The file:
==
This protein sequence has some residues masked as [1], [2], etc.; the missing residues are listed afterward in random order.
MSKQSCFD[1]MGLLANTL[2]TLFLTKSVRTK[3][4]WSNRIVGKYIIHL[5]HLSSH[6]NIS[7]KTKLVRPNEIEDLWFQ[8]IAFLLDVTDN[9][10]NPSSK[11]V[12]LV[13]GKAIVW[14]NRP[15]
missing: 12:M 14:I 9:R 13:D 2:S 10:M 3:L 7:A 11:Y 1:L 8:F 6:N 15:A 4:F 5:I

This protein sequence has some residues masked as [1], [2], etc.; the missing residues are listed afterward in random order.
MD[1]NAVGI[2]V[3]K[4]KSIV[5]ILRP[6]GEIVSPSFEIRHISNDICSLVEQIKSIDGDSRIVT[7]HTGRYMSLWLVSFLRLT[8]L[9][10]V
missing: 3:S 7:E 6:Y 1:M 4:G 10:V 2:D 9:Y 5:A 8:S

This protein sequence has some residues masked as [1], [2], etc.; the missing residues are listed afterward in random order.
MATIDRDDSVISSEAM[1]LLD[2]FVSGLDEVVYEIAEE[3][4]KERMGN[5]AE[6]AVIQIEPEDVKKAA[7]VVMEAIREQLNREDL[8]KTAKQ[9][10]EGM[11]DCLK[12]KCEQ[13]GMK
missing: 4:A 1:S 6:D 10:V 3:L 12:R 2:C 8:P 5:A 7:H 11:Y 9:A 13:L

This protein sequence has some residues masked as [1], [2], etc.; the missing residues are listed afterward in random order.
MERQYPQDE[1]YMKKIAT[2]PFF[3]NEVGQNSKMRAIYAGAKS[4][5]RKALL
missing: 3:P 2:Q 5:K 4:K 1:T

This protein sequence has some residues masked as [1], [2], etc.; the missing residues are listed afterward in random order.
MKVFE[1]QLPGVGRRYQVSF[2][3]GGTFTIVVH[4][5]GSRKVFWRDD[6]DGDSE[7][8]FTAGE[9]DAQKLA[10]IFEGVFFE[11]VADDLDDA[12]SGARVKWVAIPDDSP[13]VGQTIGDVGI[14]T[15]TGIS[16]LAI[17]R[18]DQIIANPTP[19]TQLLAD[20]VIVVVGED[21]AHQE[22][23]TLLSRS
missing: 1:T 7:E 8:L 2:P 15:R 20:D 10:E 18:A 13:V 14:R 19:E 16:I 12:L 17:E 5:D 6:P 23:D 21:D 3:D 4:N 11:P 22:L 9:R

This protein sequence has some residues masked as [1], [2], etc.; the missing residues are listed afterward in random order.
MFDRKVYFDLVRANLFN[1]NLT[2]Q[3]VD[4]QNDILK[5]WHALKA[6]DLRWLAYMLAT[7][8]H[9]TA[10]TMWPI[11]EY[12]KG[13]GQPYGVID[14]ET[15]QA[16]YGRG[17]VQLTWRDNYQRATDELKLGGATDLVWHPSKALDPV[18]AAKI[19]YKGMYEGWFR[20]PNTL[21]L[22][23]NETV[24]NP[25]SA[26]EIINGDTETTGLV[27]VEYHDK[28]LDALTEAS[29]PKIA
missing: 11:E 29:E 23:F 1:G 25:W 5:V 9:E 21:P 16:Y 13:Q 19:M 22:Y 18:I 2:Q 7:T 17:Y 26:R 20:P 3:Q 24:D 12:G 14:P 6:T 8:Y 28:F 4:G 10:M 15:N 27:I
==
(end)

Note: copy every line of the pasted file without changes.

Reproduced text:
This protein sequence has some residues masked as [1], [2], etc.; the missing residues are listed afterward in random order.
MSKQSCFD[1]MGLLANTL[2]TLFLTKSVRTK[3][4]WSNRIVGKYIIHL[5]HLSSH[6]NIS[7]KTKLVRPNEIEDLWFQ[8]IAFLLDVTDN[9][10]NPSSK[11]V[12]LV[13]GKAIVW[14]NRP[15]
missing: 12:M 14:I 9:R 13:D 2:S 10:M 3:L 7:A 11:Y 1:L 8:F 6:N 15:A 4:F 5:I

This protein sequence has some residues masked as [1], [2], etc.; the missing residues are listed afterward in random order.
MD[1]NAVGI[2]V[3]K[4]KSIV[5]ILRP[6]GEIVSPSFEIRHISNDICSLVEQIKSIDGDSRIVT[7]HTGRYMSLWLVSFLRLT[8]L[9][10]V
missing: 3:S 7:E 6:Y 1:M 4:G 10:V 2:D 9:Y 5:A 8:S

This protein sequence has some residues masked as [1], [2], etc.; the missing residues are listed afterward in random order.
MATIDRDDSVISSEAM[1]LLD[2]FVSGLDEVVYEIAEE[3][4]KERMGN[5]AE[6]AVIQIEPEDVKKAA[7]VVMEAIREQLNREDL[8]KTAKQ[9][10]EGM[11]DCLK[12]KCEQ[13]GMK
missing: 4:A 1:S 6:D 10:V 3:L 12:R 2:C 8:P 5:A 7:H 11:Y 9:A 13:L

This protein sequence has some residues masked as [1], [2], etc.; the missing residues are listed afterward in random order.
MERQYPQDE[1]YMKKIAT[2]PFF[3]NEVGQNSKMRAIYAGAKS[4][5]RKALL
missing: 3:P 2:Q 5:K 4:K 1:T

This protein sequence has some residues masked as [1], [2], etc.; the missing residues are listed afterward in random order.
MKVFE[1]QLPGVGRRYQVSF[2][3]GGTFTIVVH[4][5]GSRKVFWRDD[6]DGDSE[7][8]FTAGE[9]DAQKLA[10]IFEGVFFE[11]VADDLDDA[12]SGARVKWVAIPDDSP[13]VGQTIGDVGI[14]T[15]TGIS[16]LAI[17]R[18]DQIIANPTP[19]TQLLAD[20]VIVVVGED[21]AHQE[22][23]TLLSRS
missing: 1:T 7:E 8:L 2:P 15:R 20:D 10:E 18:A 13:V 14:R 19:E 16:I 12:L 17:E 5:D 6:P 23:D 21:D 3:D 4:N 11:P 22:L 9:R

This protein sequence has some residues masked as [1], [2], etc.; the missing residues are listed afterward in random order.
MFDRKVYFDLVRANLFN[1]NLT[2]Q[3]VD[4]QNDILK[5]WHALKA[6]DLRWLAYMLAT[7][8]H[9]TA[10]TMWPI[11]EY[12]KG[13]GQPYGVID[14]ET[15]QA[16]YGRG[17]VQLTWRDNYQRATDELKLGGATDLVWHPSKALDPV[18]AAKI[19]YKGMYEGWFR[20]PNTL[21]L[22][23]NETV[24]NP[25]SA[26]EIINGDTETTGLV[27]VEYHDK[28]LDALTEAS[29]PKIA
missing: 11:E 29:E 23:F 1:G 25:W 5:V 9:E 21:P 16:Y 13:Q 19:M 22:Y 18:I 2:Q 7:T 17:Y 26:R 20:P 3:Q 24:D 12:G 14:P 6:T 8:Y 28:F 4:G 10:M 15:N 27:I